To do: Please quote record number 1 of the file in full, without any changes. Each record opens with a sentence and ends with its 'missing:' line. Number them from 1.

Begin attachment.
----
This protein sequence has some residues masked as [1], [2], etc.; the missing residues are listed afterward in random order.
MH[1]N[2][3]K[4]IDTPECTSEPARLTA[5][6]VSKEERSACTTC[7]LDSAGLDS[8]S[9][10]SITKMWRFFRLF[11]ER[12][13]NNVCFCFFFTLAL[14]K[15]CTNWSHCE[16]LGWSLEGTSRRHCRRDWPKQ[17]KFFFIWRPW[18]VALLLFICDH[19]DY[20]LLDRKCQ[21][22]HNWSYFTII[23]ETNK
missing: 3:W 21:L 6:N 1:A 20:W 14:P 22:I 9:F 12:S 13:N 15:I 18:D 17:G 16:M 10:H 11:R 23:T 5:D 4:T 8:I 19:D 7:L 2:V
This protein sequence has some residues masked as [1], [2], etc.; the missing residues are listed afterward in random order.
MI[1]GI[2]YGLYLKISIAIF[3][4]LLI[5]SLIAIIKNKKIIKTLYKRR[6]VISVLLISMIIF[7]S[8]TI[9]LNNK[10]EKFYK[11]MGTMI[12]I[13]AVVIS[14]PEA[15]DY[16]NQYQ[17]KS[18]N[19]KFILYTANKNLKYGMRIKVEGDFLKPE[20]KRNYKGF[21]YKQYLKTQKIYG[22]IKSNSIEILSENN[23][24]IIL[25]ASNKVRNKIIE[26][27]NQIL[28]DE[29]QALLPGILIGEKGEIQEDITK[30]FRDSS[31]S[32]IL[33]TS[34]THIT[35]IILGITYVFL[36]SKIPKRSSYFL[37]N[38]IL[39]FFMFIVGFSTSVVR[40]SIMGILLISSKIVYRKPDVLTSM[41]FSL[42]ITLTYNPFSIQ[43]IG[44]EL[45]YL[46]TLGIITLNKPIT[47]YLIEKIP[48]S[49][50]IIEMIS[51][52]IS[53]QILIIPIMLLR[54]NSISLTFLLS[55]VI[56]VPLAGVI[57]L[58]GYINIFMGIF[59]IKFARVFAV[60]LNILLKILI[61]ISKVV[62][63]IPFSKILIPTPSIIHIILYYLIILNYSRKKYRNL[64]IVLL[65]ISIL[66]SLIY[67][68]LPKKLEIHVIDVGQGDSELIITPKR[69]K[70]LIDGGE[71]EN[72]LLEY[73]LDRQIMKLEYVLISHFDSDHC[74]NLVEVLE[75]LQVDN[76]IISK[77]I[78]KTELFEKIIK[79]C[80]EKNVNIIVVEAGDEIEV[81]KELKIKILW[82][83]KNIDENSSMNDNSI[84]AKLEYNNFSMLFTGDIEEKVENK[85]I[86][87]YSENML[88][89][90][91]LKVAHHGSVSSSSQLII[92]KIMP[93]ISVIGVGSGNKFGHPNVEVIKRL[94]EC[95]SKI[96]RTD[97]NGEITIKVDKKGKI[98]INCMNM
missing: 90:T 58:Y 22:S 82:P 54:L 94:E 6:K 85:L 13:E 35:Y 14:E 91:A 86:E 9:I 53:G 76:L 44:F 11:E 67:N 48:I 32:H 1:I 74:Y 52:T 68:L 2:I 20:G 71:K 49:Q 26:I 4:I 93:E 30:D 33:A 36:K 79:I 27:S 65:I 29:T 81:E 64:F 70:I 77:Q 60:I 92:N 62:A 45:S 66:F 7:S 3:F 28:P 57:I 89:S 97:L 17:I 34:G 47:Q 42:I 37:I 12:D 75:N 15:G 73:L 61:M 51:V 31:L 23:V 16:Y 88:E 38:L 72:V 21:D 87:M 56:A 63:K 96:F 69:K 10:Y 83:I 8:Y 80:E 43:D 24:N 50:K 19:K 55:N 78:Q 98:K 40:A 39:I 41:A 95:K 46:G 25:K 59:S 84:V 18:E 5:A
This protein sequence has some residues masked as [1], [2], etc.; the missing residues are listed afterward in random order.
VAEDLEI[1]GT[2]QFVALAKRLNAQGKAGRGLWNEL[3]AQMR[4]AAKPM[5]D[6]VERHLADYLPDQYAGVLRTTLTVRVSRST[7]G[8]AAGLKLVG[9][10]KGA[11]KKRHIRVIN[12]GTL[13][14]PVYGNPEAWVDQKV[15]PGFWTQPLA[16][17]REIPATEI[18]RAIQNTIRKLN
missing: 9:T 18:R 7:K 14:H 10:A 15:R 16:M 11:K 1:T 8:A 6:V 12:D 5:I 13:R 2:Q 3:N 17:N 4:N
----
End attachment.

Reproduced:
This protein sequence has some residues masked as [1], [2], etc.; the missing residues are listed afterward in random order.
MH[1]N[2][3]K[4]IDTPECTSEPARLTA[5][6]VSKEERSACTTC[7]LDSAGLDS[8]S[9][10]SITKMWRFFRLF[11]ER[12][13]NNVCFCFFFTLAL[14]K[15]CTNWSHCE[16]LGWSLEGTSRRHCRRDWPKQ[17]KFFFIWRPW[18]VALLLFICDH[19]DY[20]LLDRKCQ[21][22]HNWSYFTII[23]ETNK
missing: 3:W 21:L 6:N 1:A 20:W 14:P 22:I 9:F 12:S 13:N 15:I 18:D 17:G 16:M 10:H 11:R 23:T 5:D 4:T 8:I 19:D 7:L 2:V